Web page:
In a related event, PayPal’s stocks have also significantly increased in the last few weeks presumably because of the company’s announcement of its partnership with Synchrony Bank.11 The company’s shares have increased in value by more than 4% to close at 76.68 on 16 November 2017.12 Based on the increase in its share price, experts project that the company’s fourth-quarter revenue would increase to a possible $3.64 billion. In line with these positive developments, the company has reported that it would increase its per-share earnings to 59 cents. Analysts have raised their price targets for the company’s shares because such a deal is expected to improve PayPal’s public image.13
Although many factors, including the credit market restructuring process, could be possible reasons for the positive financial projections of PayPal, recent weeks have also seen the company make bolder efforts to change its business framework further by launching the money pool program.
The money pool program is a recent move by PayPal to develop a peer-to-peer service, which allows users to fundraise whenever there is a need to do so.14 Usually, the service works by helping people who come from the same social circle to contribute towards financing shared events or buying shared items. Using this service, users can customize their pages to accept payments to attain a specific goal.
They have the option of publicly displaying the collected amount or keeping this information private. The users also have the power to determine whether the contributing partners would remain anonymous or not. PayPal has launched the service only in specific countries, including America, United Kingdom, and Germany. There are plans to expand it to other markets if it increases in popularity. Nonetheless, the goal of developing the money pool program is to grow the company’s financial ecosystem. Already, the company boasts of having an annual payment volume of $114 billion.15 It expects this number to increase with the launch of the money pool program.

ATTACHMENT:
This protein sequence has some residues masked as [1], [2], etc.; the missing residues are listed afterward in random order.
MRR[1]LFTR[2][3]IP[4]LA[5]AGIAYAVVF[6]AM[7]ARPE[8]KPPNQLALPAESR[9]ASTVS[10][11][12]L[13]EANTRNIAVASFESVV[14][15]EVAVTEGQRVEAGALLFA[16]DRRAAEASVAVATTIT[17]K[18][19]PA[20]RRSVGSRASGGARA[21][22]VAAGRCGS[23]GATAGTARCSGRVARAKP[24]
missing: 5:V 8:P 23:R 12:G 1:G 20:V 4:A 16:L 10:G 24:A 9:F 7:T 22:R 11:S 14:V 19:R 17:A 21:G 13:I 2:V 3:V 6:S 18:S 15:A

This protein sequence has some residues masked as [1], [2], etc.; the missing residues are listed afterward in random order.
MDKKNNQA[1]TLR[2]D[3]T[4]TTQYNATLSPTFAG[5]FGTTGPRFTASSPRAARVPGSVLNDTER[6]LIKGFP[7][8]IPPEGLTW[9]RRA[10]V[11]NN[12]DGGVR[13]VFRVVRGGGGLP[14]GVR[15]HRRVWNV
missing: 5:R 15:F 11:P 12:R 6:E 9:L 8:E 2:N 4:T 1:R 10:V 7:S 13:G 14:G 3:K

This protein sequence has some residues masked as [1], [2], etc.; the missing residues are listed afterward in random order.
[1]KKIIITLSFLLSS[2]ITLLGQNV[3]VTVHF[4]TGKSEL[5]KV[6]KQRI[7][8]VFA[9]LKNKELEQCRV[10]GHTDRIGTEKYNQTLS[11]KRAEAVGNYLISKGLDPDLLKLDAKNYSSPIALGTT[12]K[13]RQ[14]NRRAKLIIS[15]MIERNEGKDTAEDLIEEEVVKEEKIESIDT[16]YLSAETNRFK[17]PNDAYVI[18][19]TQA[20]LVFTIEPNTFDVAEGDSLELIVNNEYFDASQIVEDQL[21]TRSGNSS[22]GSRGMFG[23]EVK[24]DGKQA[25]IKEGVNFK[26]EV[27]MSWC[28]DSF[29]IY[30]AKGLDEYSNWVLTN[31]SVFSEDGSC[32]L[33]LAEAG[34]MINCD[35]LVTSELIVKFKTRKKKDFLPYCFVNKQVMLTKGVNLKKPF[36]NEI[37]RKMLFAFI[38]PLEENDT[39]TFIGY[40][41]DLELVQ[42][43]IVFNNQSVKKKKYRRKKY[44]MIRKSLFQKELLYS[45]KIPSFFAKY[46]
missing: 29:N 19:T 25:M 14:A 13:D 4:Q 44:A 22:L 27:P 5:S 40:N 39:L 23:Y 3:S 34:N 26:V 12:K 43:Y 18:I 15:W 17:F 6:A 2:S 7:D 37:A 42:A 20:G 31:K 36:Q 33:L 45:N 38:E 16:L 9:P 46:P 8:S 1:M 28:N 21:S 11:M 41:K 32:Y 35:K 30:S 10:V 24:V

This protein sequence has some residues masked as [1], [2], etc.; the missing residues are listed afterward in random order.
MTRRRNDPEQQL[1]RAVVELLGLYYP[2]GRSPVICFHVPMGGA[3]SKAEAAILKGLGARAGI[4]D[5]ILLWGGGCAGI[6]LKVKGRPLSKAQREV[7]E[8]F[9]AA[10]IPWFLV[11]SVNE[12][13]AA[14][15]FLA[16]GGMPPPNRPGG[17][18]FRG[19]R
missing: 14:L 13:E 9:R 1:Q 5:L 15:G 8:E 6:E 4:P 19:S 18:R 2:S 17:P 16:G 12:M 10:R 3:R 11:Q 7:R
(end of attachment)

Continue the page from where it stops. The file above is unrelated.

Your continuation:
Key Decisions the Company Managers Have Made Regarding Recent Activities and Events
The move by PayPal to restructure its credit business is part of a larger plan by the company to increase its sales numbers and expand its business outreach program to new areas of financial management in a calculated move to reach out to new customers.
A chief motivator for most of the company’s managers to stretch the limits of what the company could do is to make it more efficient. The decision to sell its credit business is one such move because it helps the company to focus more on its core business (online money payments) and leave the credit segment to a partner who is more competent in the space. The justification for following such a strategy is to improve the company’s efficiency by capitalizing on its key competencies.
Another decision that seems to be informing the actions of PayPal’s managers is the quest to expand the company’s value to its customers and shareholders. The managers seem to be uncomfortable with maintaining the traditional business model of solely processing online retail financial payments; instead, it is exploring other ways it could be of value to its customers by venturing into other aspects of financing activities that have a social, economic and political value to users.